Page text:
Tuesday, January 12, 2010

Looking The Part

2009’s last call had us optimistically humming Auld Lang Syne right along with the other merrymakers who also couldn’t afford to attend Tavern on the Green’s last supper. When the clock chimed in at midnight, we briskly donned our 3-D glasses looking for an exclusive preview of the year 2010 from the land of the beautiful people.

Those first impressions overpowered our senses with panoramic images so vibrant and aesthetically alluring, we were momentarily convinced that perfection was attainable. Although the sweeping images were specifically designed to entice on the surface, we realized upon second glance that they were in fact highly flawed, for they were either flush with gaping holes formerly plumped up with body parts, or sprouting extra parts like Lakshmi with add-ons.

Nothing was as it seemed, and evidently nothing can make the unattainable attainable faster than the magic wand of photoshop.

Peering in the rear view mirror allowed us to reflect upon a time when skilled artisans offered up credible representations of life in the real world. Whether these representations were designed with fabric to be worn as fashion, or masterfully painted on canvas as a depiction of emerging social modulations, or memorialized through the lens of a camera; the imagery was authentic and the camera never lied.

In the process of immortalizing the life and times around them, artistic historians have oftentimes been called visionary, even ahead of their time. And while Salvador Dali may’ve been considered ahead of his time during the 1930’s, we’re pretty sure he never expected one modern day interpretation of his “Soft Construction with Boiled Beans (Premonition of Civil War)” to include the place where body parts become art after they’ve been photoshop cropped in the hasty pursuit of manipulated perfection.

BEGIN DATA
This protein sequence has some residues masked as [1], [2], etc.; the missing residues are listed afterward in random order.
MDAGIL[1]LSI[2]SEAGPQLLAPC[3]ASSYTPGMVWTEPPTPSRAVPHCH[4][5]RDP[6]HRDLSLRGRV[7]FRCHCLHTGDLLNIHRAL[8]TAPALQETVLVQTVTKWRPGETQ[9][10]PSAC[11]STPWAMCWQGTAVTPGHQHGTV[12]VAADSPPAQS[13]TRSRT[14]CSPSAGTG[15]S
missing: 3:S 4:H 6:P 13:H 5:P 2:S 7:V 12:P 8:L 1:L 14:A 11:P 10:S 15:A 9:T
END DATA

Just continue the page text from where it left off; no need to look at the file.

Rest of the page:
Civilization overall has gleaned innumerable advantages from the technological advancements of the last decade, and nothing quenches the inherent human need for instant gratification faster than output with a keystroke. Unfortunately something is lost in this pursuit of instant outcome, and the experienced would call it quality.

There are those who maintain “life is a journey, not a destination”. This philosophical expression seems to suggest that life’s greatest value is realized through an accumulation of experiences that stimulate internal growth and development, and not in the concluding moments at final breath. The scientific community apparently concurs with a comparable axiom of its own in “the joy of physics isn’t in the results, but in the search itself”.

We call this process vs. product, or perhaps just another way to extol the virtues of learning long division.

Today’s technology has made readily available the tools necessary to efficiently manipulate our external mask to conform in a click with the fickle and fleeting version of what is considered desirable in the eyes of advertisers. Whether it be unrealistic or physically unattainable is irrelevant because within a smartphone lies the power to virtually redefine reality and create an alternate world of our own design that is inhabited by fantastic representations of our alter ego.

Yet no matter how much we virtually alter our reality, certain truths remain self evident, namely "where ever you go, there you are".

As instant product output continues to override the patient investment true quality demands, can it be that quality too is in the process of being virtually redefined?

Extra parts for sale in our ‘Dream Sequence’ August 7, 2009 posting "Ticker Trade”.

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